After decades of shining a perpetual, 24-hour-a-day light, City of Boston gas lamps will soon turn off during the day, Bryan Glascock, head of the City’s Environment Department told the Gazette.
Jamaica Plain is home to at least a dozen of the city’s about 2,800 gas-powered streetlights.
According to the Jamaica Plain Historical Society website, lamplighters were still going around lighting gas lamps daily until the middle of the last century. Today, the relatively few remaining lamps are fed by a constant flow of piped-in natural gas.
Glascock told the Gazette that the city this year plans to install automatic shut-offs on the gas lamps run by sunlight-detecting photo cells.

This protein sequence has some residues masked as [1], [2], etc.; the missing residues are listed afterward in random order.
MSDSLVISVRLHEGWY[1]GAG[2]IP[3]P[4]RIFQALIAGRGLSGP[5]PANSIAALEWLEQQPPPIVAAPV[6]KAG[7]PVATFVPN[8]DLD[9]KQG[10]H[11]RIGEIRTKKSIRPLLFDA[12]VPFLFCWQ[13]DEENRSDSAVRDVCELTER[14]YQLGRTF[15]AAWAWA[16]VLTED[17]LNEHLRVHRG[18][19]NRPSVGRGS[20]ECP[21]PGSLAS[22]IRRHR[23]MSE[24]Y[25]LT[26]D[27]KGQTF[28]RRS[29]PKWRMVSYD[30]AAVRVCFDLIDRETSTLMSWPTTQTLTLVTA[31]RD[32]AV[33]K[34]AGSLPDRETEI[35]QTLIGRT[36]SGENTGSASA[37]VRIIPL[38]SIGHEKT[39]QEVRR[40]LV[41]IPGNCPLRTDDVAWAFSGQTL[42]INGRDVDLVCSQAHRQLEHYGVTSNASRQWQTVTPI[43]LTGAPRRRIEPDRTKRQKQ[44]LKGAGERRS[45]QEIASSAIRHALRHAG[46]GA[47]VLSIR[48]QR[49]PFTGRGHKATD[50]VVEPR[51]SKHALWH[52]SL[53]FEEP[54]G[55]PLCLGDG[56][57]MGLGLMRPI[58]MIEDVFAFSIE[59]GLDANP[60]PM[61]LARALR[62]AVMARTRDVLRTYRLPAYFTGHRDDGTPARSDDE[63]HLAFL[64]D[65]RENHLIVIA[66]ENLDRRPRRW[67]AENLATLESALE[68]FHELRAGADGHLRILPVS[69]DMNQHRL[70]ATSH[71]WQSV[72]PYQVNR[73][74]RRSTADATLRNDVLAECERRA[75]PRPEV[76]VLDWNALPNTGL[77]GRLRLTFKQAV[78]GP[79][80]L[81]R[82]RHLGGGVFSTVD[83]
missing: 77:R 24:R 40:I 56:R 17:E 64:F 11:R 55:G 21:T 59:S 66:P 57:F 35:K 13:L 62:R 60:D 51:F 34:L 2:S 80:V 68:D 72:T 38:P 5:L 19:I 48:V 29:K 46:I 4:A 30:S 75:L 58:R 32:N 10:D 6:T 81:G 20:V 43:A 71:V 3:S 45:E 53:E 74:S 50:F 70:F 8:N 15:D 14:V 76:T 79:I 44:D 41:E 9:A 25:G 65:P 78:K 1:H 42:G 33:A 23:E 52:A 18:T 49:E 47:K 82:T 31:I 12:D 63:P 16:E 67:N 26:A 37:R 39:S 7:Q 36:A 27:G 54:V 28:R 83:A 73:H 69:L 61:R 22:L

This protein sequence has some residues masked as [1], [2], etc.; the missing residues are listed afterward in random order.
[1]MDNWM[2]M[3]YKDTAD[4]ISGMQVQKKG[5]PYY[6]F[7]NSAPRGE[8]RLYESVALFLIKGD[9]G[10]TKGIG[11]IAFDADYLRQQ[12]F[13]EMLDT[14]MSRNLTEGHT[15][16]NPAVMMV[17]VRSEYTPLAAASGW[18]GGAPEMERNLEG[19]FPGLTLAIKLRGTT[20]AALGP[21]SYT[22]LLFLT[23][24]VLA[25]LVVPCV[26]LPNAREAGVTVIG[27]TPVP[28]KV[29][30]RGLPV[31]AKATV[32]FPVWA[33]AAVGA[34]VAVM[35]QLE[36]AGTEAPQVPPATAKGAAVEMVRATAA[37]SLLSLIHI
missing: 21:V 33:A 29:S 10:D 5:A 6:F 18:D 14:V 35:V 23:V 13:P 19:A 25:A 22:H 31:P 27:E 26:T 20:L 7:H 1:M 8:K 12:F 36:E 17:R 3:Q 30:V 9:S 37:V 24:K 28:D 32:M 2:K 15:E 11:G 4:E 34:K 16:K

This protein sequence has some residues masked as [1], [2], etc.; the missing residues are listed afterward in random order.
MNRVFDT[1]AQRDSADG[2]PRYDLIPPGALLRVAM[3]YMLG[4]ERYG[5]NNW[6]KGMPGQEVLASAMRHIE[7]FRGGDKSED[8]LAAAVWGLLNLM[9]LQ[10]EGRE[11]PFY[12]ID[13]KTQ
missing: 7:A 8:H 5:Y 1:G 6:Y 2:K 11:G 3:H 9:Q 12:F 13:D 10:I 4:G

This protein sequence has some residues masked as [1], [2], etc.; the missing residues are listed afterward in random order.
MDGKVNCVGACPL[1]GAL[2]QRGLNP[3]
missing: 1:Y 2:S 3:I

The shut-offs are being paid for in part by a federal grant and will cost about $750 a piece, he said—$600 to purchase and $150 to install.
The city currently pays $1.3 million a year—$484 per lamp—a year to keep them lit. The shut-offs will cut those costs by 52 percent, Glascock said.
Glascock said the gas lamps remain in use, despite the significant cost, because they are popular with residents and significant to the city’s history.
There are gas lamps on Bardwell Street, Burroughs Street, Eliot Street, Meehan Place, Parley Avenue, Paul Gore Terrace, Spring Park Avenue, Regent Circle, St. Joseph Street and Union Avenue, according to the Jamaica Plain Historical Society website. The Gazette also has observed gas lamps at the entrance to the Brandegee Estate at 165 Allandale St.